A First Nation contemplates removing their chief. Ottawa runs for cover.

The federal government imposed government structures on First Nations. It says it isn't its place to resolve them.

By Tyler Olsen | December 27, 2022 |5:00 am

In November, two dozen Kwantlen First Nation members gathered at a small community church on McMillan Island, across from Fort Langley. They were there, flanked by family members, to try to make history and unseat Kwantlen First Nations’s long-time chief.

For those present and their allies, the meeting was (or should have been) the moment a “dictatorship” fell.

For the chief and her allies, the meeting was naught but an “attempted coup.”

And a month later, the dispute has yet to be resolved.

What is certain is that the institution perhaps most responsible for the Kwantlen turmoil (and uncertainty at many other First Nations) wants no part in fixing the mess they created long ago.

The beginning

Hundreds of years ago, when Europeans first arrived on the banks of the river they would name for Simon Fraser, they found the land already widely inhabited (though reeling from the spread of disease). They did not find the static First Nation governments we think of today.

Before contact, the dozens of Stó:lō communities up and down the valley were highly integrated with one another. Arranged marriages tied Stó:lō communities together, with extended families spread broadly over many villages. Trade created further bonds.

Resources were scattered around the region so mutual respect and trust was essential in order to build the relationships that would enable members of a community to access fishing spots near one village, hunt in another, and collect berries in another.

The links between villages and the mobility of people were a key factor in how citizens held their leaders to account, said UFV history professor Keith Carlson, who has studied local Indigenous governance for decades in close partnership with Stó:lō governments and leaders*.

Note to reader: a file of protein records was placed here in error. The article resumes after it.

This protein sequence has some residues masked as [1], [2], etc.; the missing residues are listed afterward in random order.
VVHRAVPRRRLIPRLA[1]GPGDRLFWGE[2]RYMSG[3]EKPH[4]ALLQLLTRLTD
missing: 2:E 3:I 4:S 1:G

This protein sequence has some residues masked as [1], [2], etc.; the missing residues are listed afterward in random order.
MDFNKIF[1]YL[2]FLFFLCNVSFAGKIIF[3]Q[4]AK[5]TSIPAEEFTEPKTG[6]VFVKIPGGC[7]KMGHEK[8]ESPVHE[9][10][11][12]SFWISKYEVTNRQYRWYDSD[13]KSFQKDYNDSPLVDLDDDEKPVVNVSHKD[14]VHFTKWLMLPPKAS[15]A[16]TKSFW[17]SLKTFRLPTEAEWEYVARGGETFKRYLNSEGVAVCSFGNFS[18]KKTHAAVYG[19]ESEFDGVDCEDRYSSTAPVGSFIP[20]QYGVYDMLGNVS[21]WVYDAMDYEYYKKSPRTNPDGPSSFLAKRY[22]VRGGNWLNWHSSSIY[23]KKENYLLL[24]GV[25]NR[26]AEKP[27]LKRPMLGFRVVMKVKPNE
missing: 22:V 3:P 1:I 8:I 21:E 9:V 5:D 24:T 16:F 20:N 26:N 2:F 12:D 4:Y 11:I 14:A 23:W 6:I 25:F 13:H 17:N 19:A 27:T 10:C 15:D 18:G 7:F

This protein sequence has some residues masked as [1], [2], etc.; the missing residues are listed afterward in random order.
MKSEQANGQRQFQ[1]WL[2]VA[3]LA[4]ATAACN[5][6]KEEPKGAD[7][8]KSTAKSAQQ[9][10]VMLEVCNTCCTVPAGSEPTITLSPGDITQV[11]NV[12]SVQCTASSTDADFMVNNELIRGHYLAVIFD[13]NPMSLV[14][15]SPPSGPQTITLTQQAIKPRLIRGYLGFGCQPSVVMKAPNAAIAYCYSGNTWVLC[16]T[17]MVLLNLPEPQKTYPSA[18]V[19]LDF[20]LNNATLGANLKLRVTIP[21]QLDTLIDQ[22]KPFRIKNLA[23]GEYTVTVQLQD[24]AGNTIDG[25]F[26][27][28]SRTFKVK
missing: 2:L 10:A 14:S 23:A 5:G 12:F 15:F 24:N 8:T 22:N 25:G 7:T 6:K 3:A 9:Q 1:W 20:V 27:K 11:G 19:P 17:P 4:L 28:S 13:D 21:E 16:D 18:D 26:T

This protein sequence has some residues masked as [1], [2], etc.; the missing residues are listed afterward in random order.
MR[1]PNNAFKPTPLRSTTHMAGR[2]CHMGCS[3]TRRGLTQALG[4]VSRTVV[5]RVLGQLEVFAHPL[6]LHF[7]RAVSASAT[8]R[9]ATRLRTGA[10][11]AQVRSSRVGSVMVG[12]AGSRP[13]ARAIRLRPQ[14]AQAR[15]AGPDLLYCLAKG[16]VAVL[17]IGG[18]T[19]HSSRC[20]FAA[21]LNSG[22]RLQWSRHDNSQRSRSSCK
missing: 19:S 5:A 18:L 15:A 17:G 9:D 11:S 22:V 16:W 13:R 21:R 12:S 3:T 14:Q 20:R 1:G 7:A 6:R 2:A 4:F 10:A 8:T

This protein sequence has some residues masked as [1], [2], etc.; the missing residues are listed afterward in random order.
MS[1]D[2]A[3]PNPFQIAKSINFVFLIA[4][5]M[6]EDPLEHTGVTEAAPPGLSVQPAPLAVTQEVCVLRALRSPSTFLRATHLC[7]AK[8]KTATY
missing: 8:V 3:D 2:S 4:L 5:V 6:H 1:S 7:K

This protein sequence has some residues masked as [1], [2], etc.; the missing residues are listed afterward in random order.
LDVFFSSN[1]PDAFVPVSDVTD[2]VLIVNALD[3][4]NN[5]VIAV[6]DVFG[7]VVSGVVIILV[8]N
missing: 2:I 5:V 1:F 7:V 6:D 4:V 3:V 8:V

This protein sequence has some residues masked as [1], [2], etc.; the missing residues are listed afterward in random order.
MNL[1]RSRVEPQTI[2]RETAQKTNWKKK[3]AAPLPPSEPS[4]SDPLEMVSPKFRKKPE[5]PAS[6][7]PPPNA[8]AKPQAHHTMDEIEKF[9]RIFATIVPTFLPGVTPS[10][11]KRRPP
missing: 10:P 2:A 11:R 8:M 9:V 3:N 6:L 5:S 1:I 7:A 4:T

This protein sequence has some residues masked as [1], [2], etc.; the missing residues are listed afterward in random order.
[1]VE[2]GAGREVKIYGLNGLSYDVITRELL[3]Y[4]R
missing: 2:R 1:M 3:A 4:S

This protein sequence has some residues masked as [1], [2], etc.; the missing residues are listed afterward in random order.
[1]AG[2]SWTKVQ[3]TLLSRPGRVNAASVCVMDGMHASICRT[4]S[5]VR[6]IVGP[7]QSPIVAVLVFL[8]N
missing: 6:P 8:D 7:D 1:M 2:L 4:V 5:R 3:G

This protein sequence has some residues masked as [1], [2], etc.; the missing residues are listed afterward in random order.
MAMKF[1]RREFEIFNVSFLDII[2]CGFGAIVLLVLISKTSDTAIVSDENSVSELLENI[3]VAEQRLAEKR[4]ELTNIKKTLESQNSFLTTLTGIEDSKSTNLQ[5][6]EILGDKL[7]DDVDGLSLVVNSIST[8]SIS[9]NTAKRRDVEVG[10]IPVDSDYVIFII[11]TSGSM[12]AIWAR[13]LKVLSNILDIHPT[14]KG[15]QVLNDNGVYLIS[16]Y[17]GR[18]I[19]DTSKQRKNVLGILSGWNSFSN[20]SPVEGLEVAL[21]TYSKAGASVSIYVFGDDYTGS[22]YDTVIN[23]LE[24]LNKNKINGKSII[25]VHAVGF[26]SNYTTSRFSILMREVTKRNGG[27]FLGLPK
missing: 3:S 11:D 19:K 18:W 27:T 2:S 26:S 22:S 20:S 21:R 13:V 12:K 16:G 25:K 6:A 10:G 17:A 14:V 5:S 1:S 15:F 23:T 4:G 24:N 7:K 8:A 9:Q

If there were disagreements among the leadership in one village, family heads from another community might be brought in to act as arbitrators. And while there may not have been ballot boxes, major decisions required consensus among family leaders. Those family leaders were in turn accountable to their own relatives. Ancestry was important, but so too was the support of others. The power of the top leader(s) in any village came from their ability to foster and maintain that consensus.

Leaders tended to be seen as coming from a community’s “elite.” But Dave Schaepe, the director of the Stó:lō Research and Resource Management Centre, noted in a 2009 paper that elites had to “appeal in some way to the ‘rank and file’ or otherwise risk exposure, resistance, and rejection.”

Finally, if individuals couldn’t influence change locally, the interconnected relationships among communities allowed them to vote with their feet.

“Before the government imposed band membership lists,” Carlson said, “members of extended families could just say ‘Well, to hell with the leader in our community. We’re going to go live with our relatives in another community.’”

*Carlson edited A Stó:lō-Coast Salish Historical Atlas, is a Canada Research chair in Indigenous and community-engaged history, and has worked closely with local Stó:lō communities to study pre-colonial governance structures and try to create new working systems. Most of the uncited information in this story is based on a recent Current interview with Carlson. We wrote about his current work with the tribal council in 2021. Return to place in story.

The original sin

In the late 1850s, amid the creation of the Colony of British Columbia and tensions between Indigenous people and settlers in the Fraser Canyon, the British declared it necessary to stop the ongoing migration and movement of Indigenous people in the lower Fraser region. The goal, as Carlson described in a 2007 paper, was to allow Indigenous societies to be “more easily controlled and shaped,” and “become compatible with development interests.”

Those concepts spurred the creation of First Nation reserves in British Columbia over the coming decades.